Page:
Added by Erik West on September 15, 2011
A security researcher found and disclosed on Tuesday a number of software vulnerabilities, including vulnerabilities in SCADA systems used in manufacturing, power, and other industrial applications.
In a statement on the researcher’s About page, Luigi Auriemma said “I like free informations and I try my best to release everything (interesting or not) I make or find each day because probably in all the world exists at least a person that is searching just what I have made.”
The vulnerabilities the researcher found include SCADA (Supervisory Control and Data Acquisition) industrial control systems by companies that include Cogent Real-Time Systems Inc, AzeoTech, Inc, Progea Srl, Carel Industries Srl, and Rockwell Automation. Control systems are used in industries like aerospace, manufacturing, automotive, energy and gas, building automation, and even entertainment.
The researcher published his findings on his personal web site. The vulnerabilities include a description of the affected application , the name of the company that makes it, the version number, type of vulnerability, steps to reproduce (or trigger) the vulnerability, and code that developers can download to test and verify vulnerabilities.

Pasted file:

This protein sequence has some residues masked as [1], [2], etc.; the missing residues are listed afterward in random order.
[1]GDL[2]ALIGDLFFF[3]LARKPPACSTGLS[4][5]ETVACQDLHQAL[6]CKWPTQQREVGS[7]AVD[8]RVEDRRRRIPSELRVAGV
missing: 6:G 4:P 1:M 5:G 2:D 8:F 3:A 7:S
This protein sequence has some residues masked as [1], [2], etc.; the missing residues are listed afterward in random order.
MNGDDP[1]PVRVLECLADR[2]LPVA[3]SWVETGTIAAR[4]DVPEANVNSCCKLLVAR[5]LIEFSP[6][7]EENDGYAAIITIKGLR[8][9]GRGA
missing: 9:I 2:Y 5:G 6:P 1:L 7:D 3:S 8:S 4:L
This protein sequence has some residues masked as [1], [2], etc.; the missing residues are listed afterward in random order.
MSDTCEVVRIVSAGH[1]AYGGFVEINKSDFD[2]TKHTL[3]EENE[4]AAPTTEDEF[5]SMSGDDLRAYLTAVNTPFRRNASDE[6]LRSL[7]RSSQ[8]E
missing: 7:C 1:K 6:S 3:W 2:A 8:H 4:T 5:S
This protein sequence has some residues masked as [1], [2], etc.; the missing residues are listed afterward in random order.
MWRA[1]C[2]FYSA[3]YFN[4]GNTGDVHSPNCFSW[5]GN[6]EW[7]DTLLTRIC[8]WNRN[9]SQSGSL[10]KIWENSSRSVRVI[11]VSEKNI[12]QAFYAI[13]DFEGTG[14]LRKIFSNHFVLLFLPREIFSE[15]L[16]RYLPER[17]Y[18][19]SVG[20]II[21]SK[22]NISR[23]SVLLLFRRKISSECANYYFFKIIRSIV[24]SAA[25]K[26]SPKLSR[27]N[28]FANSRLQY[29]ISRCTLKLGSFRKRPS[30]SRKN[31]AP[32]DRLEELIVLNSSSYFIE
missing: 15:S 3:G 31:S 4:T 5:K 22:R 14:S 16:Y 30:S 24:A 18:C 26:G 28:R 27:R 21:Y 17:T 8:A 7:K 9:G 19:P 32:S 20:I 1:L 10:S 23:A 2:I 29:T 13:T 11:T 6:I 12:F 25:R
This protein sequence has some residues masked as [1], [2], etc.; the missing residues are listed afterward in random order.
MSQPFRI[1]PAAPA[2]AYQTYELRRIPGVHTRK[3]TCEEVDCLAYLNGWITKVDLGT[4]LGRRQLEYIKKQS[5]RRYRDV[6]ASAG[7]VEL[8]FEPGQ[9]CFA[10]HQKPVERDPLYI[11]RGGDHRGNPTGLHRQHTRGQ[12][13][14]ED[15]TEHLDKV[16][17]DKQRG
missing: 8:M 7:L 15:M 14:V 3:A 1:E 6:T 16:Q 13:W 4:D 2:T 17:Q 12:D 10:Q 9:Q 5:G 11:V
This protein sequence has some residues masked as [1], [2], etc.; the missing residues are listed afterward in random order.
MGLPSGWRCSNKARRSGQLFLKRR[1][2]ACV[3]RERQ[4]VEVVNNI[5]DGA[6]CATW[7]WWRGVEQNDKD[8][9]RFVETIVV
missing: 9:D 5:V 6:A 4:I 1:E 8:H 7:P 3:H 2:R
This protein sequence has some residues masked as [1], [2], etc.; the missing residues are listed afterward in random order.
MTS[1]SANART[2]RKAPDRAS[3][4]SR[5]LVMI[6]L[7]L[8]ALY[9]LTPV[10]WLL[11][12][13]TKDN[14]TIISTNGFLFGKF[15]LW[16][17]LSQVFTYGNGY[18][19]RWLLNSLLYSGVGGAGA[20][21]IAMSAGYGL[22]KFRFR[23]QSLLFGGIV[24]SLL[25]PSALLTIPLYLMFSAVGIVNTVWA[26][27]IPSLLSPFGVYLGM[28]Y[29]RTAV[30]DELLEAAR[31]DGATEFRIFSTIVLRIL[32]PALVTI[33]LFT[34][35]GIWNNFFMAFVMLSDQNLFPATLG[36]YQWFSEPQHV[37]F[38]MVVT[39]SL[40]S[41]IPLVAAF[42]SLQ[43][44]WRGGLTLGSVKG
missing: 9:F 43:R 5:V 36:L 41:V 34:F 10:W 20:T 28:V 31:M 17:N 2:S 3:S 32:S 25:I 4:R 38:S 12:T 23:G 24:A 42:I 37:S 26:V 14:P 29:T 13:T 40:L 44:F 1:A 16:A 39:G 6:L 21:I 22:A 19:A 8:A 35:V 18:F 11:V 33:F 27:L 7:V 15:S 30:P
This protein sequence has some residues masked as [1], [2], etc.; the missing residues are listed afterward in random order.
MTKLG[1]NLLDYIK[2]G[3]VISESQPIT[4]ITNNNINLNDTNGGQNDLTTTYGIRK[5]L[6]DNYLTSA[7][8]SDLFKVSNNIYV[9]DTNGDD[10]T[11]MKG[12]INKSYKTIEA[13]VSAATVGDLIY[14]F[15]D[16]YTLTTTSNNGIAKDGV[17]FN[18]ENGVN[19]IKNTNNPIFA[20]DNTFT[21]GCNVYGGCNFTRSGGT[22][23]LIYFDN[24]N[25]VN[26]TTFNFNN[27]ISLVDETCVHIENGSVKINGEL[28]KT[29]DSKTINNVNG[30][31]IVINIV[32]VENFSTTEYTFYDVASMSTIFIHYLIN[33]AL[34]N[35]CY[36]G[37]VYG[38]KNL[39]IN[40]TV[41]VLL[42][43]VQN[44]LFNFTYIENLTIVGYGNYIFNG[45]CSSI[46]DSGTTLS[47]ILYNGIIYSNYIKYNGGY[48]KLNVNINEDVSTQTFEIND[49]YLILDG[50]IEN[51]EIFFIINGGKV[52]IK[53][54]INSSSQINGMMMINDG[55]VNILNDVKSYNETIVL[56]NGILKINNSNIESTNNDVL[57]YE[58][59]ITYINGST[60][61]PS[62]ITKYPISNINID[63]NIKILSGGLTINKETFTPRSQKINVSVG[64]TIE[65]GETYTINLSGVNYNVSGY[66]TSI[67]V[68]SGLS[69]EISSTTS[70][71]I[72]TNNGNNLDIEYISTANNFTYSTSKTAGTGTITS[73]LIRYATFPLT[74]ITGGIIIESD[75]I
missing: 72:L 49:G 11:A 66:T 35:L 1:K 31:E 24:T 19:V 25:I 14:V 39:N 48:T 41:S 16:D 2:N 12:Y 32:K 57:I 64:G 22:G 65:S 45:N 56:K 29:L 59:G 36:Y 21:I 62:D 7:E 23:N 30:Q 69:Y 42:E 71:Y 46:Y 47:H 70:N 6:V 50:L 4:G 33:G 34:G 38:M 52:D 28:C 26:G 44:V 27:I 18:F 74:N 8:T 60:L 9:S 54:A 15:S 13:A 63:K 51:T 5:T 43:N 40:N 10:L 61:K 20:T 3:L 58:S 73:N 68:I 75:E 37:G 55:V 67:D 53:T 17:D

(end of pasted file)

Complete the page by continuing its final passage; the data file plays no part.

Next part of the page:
Auriemma, on his About page, said about his research, “…I find bugs, I don’t create them, the developers are the only people who create bugs (indirectly naturally) so they are ever the only responsible. Sometimes I’m able to create patches or work-arounds…””
Vulnerabilities are important because they are weaknesses in software that can allow an attacker to influence the software’s data or its capability to execute instructions and is related to computer and information security.
In recent years software vulnerabilities have transformed from annoyances to security risks as the number of computers and vulnerabilities increases with thousands of vulnerabilities reported and corrected each year. The majority of vulnerabilities affect personal computers, email systems, and others and are usually reported to software vendors long before being made public. Auriemma published vulnerabilities directly on his personal web site.
On his site’s About page Auriemma says, “I simply do my research on my computer and I’m happy that people use and learn from it. As everything in the world is not possible to control the usage of what we create … so for me is only important that my research has been useful or interesting.”
SCADA systems became broadly known about one year ago, during July 2010, when a specialized computer virus infected SCADA systems in Iran, and several other countries, that managed nuclear facilities.